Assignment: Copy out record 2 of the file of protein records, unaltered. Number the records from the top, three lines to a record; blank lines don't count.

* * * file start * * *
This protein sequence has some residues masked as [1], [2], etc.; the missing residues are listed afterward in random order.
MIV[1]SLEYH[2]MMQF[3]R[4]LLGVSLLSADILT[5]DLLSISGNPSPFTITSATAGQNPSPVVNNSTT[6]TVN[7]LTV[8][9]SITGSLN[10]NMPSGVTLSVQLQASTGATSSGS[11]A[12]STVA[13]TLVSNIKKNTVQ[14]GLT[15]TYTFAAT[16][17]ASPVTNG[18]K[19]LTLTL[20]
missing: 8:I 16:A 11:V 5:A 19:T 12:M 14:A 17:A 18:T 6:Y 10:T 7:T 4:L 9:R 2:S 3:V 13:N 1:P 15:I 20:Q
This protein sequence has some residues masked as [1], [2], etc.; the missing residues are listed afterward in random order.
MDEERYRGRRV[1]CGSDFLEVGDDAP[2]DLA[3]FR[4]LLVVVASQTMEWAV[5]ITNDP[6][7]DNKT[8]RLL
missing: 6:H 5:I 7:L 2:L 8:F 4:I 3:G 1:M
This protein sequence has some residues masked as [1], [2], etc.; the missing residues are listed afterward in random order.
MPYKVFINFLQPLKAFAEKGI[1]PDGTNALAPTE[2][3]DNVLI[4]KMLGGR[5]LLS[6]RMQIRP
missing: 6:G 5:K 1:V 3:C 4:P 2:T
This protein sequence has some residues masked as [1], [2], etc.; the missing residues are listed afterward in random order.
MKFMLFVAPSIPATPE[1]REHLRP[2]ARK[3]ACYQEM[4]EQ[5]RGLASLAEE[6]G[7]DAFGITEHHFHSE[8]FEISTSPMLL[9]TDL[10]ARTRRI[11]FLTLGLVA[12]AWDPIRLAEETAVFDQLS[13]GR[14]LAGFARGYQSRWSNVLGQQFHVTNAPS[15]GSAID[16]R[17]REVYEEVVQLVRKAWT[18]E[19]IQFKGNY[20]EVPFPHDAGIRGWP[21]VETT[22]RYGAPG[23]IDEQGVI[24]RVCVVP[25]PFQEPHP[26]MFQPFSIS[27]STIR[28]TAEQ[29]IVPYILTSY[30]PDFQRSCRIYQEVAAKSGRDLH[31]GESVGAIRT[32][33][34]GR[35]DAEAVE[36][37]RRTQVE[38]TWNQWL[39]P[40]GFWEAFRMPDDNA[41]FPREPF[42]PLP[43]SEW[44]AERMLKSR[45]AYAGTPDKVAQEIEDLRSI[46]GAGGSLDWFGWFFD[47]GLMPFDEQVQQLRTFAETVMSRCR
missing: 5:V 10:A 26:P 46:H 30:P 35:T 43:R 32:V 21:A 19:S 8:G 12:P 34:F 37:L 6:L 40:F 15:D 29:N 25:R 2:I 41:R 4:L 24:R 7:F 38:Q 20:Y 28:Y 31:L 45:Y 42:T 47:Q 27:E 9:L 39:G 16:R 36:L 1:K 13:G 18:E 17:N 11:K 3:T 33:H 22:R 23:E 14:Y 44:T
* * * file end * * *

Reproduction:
This protein sequence has some residues masked as [1], [2], etc.; the missing residues are listed afterward in random order.
MDEERYRGRRV[1]CGSDFLEVGDDAP[2]DLA[3]FR[4]LLVVVASQTMEWAV[5]ITNDP[6][7]DNKT[8]RLL
missing: 6:H 5:I 7:L 2:L 8:F 4:I 3:G 1:M